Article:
A TASTE OF OLD CUBA

MORE THAN 150 RECIPES FOR DELICIOUS, AUTHENTIC, AND TRADITIONAL DISHES HIGHLIGHTED WITH REFLECTIONS AND REMINISCENCES

The text in this debut memoir/cookbook is nothing short of charming and recalls Zarela Martinez's Food From My Heart. O'Higgins paints her pre-Castro Cuban childhood in idyllic colors and calls a lost world to life. Family photographs add to the sweet, personal feel. However, while the essays and notes benefit from intimate detail, the recipes do not: Many feel like a-pinch- of-this-a-pinch-of-that attempts to nail down techniques that are second nature to the author. For example, directions for fried plantains instruct, ``Fry the plantain slices until they are almost black but not burned'' without giving any idea of how much time that will take—a problem for novice plantain cookers. Variety apparently has never been the spice of life in Cuba: Many of these are more or less similar recipes for the same dish. There are three different black-bean recipes and four for cooking rice, and that's only in the chapter on rice and beans. Another section gives 14 rice entrÇes, most with similar seasonings. O'Higgins warns that Cuban desserts are achingly sweet (because sugar production was the backbone of the Cuban economy, consuming it came to be considered a patriotic act), and she is not kidding. A light eight-by-eight- inch sponge cake is drowned in a cup of port and more than two cups of a supersweet lime-cinnamon syrup. Good reading, bad eating.

Pub Date: Oct. 1, 1994

ISBN: 0-06-016964-8

Page Count: 320

Publisher: HarperCollins

Review Posted Online: May 20, 2010

Kirkus Reviews Issue: Sept. 1, 1994

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Stricter than, say, Bergen Evans or W3 ("disinterested" means impartial — period), Strunk is in the last analysis...

THE ELEMENTS OF STYLE

50TH ANNIVERSARY EDITION

Privately published by Strunk of Cornell in 1918 and revised by his student E. B. White in 1959, that "little book" is back again with more White updatings.

Stricter than, say, Bergen Evans or W3 ("disinterested" means impartial — period), Strunk is in the last analysis (whoops — "A bankrupt expression") a unique guide (which means "without like or equal").

Pub Date: May 15, 1972

ISBN: 0205632645

Page Count: 105

Publisher: Macmillan

Review Posted Online: Oct. 28, 2011

Kirkus Reviews Issue: May 1, 1972

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IN MY PLACE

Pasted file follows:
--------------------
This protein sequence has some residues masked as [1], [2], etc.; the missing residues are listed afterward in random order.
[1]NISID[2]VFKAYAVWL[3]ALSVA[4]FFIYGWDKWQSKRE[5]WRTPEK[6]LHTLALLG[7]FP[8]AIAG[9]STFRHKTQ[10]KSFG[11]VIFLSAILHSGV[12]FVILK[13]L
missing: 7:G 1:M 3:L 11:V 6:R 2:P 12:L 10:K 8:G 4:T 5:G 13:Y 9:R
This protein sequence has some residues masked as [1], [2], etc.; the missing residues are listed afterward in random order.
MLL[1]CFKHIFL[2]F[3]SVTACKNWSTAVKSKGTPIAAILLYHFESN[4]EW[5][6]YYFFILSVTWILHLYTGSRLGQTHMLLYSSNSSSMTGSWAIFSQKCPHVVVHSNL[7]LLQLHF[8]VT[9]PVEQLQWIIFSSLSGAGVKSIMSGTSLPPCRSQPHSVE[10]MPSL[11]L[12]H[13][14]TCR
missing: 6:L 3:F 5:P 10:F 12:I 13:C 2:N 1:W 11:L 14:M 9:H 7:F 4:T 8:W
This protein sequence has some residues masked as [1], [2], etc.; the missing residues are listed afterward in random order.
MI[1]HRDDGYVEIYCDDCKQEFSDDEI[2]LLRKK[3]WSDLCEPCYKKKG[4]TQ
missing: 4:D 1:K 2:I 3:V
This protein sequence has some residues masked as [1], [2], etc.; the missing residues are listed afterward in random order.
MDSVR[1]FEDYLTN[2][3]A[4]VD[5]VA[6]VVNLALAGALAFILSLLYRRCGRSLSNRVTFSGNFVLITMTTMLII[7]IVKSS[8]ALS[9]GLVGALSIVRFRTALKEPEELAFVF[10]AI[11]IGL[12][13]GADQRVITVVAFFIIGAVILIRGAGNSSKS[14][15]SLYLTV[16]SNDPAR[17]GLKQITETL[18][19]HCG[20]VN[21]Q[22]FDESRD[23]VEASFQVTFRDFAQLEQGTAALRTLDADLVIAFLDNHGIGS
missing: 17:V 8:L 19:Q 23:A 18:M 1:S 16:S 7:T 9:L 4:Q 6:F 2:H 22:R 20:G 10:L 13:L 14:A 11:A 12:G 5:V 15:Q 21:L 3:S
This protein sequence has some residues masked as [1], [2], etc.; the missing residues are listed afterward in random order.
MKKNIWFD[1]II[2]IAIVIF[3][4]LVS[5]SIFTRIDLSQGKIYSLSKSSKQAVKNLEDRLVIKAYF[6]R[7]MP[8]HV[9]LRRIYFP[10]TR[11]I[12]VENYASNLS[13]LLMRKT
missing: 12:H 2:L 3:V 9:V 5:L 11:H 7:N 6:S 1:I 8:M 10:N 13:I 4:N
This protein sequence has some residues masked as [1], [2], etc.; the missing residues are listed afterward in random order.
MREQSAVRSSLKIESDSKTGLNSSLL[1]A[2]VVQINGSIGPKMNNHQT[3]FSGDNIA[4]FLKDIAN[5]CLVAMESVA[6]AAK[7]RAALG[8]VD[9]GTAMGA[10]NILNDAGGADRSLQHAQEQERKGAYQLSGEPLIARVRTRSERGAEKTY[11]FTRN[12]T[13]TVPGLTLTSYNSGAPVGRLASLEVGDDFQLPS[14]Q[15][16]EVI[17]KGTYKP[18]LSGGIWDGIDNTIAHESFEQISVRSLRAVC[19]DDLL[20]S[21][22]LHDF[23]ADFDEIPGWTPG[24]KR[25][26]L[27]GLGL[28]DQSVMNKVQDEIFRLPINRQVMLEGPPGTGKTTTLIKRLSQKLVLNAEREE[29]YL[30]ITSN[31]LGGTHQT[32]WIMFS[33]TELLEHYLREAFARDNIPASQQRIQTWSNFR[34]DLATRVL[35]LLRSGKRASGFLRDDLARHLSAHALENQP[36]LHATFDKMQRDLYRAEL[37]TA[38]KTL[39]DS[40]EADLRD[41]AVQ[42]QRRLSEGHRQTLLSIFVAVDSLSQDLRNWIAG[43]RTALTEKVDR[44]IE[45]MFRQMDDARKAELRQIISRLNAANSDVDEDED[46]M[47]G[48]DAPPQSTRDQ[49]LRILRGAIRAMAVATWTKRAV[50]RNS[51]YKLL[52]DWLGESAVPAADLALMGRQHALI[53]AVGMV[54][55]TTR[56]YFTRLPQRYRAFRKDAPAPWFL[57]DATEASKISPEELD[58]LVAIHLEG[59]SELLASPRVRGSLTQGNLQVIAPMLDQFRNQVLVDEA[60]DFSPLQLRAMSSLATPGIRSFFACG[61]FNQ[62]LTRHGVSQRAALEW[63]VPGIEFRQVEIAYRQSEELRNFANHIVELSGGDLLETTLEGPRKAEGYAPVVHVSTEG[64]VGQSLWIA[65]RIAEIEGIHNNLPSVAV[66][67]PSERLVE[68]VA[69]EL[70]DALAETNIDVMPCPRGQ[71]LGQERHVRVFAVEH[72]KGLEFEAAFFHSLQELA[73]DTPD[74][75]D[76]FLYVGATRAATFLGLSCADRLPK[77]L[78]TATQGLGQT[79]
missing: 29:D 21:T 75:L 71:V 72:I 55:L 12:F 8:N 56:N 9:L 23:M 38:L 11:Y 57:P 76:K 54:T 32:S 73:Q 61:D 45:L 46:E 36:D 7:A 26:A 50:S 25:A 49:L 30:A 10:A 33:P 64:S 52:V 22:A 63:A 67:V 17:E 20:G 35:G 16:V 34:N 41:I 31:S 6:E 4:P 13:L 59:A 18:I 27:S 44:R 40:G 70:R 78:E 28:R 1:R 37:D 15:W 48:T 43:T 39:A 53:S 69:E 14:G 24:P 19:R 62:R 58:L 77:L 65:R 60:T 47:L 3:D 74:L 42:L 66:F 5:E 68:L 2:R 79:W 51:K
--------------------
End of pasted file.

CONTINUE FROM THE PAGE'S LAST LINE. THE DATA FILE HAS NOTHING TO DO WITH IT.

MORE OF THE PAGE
From the national correspondent for PBS's MacNeil-Lehrer Newshour: a moving memoir of her youth in the Deep South and her role in desegregating the Univ. of Georgia. The eldest daughter of an army chaplain, Hunter-Gault was born in what she calls the ``first of many places that I would call `my place' ''—the small village of Due West, tucked away in a remote little corner of South Carolina. While her father served in Korea, Hunter-Gault and her mother moved first to Covington, Georgia, and then to Atlanta. In ``L.A.'' (lovely Atlanta), surrounded by her loving family and a close-knit black community, the author enjoyed a happy childhood participating in activities at church and at school, where her intellectual and leadership abilities soon were noticed by both faculty and peers. In high school, Hunter-Gault found herself studying the ``comic-strip character Brenda Starr as I might have studied a journalism textbook, had there been one.'' Determined to be a journalist, she applied to several colleges—all outside of Georgia, for ``to discourage the possibility that a black student would even think of applying to one of those white schools, the state provided money for black students'' to study out of state. Accepted at Michigan's Wayne State, the author was encouraged by local civil-rights leaders to apply, along with another classmate, to the Univ. of Georgia as well. Her application became a test of changing racial attitudes, as well as of the growing strength of the civil-rights movement in the South, and Gault became a national figure as she braved an onslaught of hostilities and harassment to become the first black woman to attend the university. A remarkably generous, fair-minded account of overcoming some of the biggest, and most intractable, obstacles ever deployed by southern racists. (Photographs—not seen.)

Pub Date: Nov. 1, 1992

ISBN: 0-374-17563-2

Page Count: 192

Publisher: Farrar, Straus and Giroux

Review Posted Online: May 20, 2010

Kirkus Reviews Issue: Sept. 1, 1992

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